Fresh speculation about the capabilities of Microsoft's next-generation Xbox Live service has emerged, with the US Official Xbox Magazine reporting that users will be able to create and sell their own custom content in some games.
The first details of the new Live services, which will be a compulsory part of Xbox 2 games, were revealed by Microsoft VP J Allard at the Game Developers Conference last week, with one of the most notable updates being a micro-payments system that would allow companies to sell small pieces of add-on content for their games, such as skins, vehicle mods or maps.
Now OXM is reporting that this functionality may be extended to users as well as companies - allowing players to create and trade their own in-game items, although presumably the game would have to provide some creative tools for this to be possible in the first place, so we wouldn't expect it to be a feature of every title.
The move would tie in with a number of comments made by Allard during his GDC keynote, where he noted the rich environment of mod-makers and content creators which exists on the PC platform.
Assuming that the Xbox custom content creation system works similarly to the system for distributing developer-created content, we'd expect a model where the creators would receive a small credit to their Xbox Live account when someone buys a piece of their content, with Microsoft - and possibly the publisher of the title - skimming off a transaction fee from this payment.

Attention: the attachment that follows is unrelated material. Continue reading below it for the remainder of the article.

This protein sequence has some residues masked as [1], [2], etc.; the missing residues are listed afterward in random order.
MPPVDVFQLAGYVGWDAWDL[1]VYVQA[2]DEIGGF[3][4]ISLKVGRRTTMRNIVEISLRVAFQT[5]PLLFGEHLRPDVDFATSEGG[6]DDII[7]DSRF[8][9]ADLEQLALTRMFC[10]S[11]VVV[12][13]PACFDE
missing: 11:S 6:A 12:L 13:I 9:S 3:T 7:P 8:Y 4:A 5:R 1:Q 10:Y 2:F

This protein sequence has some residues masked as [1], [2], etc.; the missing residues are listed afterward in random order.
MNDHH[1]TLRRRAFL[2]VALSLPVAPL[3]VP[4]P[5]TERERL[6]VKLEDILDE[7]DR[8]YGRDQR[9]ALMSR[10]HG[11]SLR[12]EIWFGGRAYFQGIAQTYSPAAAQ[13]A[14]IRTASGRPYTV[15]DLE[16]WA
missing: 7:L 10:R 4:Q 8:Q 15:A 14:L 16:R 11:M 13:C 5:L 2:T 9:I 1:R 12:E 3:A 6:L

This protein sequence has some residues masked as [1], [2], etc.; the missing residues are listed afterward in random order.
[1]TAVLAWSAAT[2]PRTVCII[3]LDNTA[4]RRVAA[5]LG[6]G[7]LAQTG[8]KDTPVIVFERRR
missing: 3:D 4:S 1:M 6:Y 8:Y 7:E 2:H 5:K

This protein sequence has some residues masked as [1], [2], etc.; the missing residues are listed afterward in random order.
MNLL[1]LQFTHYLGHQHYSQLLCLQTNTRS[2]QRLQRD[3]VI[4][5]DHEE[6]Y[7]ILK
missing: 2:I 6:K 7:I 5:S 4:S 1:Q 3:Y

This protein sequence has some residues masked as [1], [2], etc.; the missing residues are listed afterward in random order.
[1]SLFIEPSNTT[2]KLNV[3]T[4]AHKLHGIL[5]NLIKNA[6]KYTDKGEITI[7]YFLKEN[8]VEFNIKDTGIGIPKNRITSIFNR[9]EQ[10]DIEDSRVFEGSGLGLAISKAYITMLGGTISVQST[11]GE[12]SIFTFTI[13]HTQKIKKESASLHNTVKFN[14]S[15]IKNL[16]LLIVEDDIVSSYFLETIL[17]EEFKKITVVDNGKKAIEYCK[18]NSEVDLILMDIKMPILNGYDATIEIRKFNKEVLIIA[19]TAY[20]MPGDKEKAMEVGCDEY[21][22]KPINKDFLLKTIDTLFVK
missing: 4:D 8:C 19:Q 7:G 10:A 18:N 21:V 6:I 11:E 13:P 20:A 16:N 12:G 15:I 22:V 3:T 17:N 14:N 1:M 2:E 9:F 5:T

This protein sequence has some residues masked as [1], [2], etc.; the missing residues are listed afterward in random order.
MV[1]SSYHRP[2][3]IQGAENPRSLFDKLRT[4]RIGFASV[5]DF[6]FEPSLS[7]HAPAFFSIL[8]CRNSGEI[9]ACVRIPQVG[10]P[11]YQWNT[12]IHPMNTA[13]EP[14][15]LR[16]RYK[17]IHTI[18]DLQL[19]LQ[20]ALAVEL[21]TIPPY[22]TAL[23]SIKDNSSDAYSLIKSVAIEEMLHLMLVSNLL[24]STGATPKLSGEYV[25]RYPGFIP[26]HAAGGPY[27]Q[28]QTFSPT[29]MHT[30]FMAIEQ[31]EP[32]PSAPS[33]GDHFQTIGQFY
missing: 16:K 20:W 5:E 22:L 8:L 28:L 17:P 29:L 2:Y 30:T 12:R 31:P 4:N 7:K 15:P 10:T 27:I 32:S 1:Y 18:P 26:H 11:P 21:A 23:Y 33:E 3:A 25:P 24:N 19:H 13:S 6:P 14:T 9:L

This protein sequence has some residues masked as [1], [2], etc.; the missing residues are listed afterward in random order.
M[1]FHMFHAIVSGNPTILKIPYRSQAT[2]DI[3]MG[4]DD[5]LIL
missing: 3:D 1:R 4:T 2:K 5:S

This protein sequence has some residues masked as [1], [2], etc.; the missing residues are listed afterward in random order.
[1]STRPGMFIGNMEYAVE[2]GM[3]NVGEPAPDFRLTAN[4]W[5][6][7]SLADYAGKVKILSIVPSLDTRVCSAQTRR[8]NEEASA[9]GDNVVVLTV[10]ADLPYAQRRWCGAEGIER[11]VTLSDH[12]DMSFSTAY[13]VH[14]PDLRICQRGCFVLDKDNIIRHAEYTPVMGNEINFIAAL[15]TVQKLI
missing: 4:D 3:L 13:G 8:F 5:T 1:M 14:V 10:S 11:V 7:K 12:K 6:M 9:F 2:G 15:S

Since we wouldn't expect there to be any way for users to "cash out" small sums of money from the system, those payments would go on to be spent on other Xbox Live content - essentially creating a closed economy for the benefit of Microsoft and the game publishers.
This is, of course, all speculation based on a magazine story, and the reality may be quite different - with one strong possibility being that custom content trading will be possible, but won't be tied into the micropayments system at all.
However, the opportunity is certainly there for Microsoft to create significant revenue from content created by the players themselves - and it's hard to see the company leaving those dollars on the table, especially in light of the industry response to the firm's plans for the Xbox Live marketplace.
"We believe that an online market place will provide varying high-margin incremental revenue opportunities for all of the major video game publishers with the Xbox 2 over the next five years," American Technology Research analyst PJ McNealy commented yesterday.
McNealy cited a conversation with Activision CEO Bobby Kotick earlier in the week, where Kotick said that under Microsoft's proposed system, a game with an additional downloadable level could add $3m to $5m of revenue with 50% margins - an attractive option for any publisher.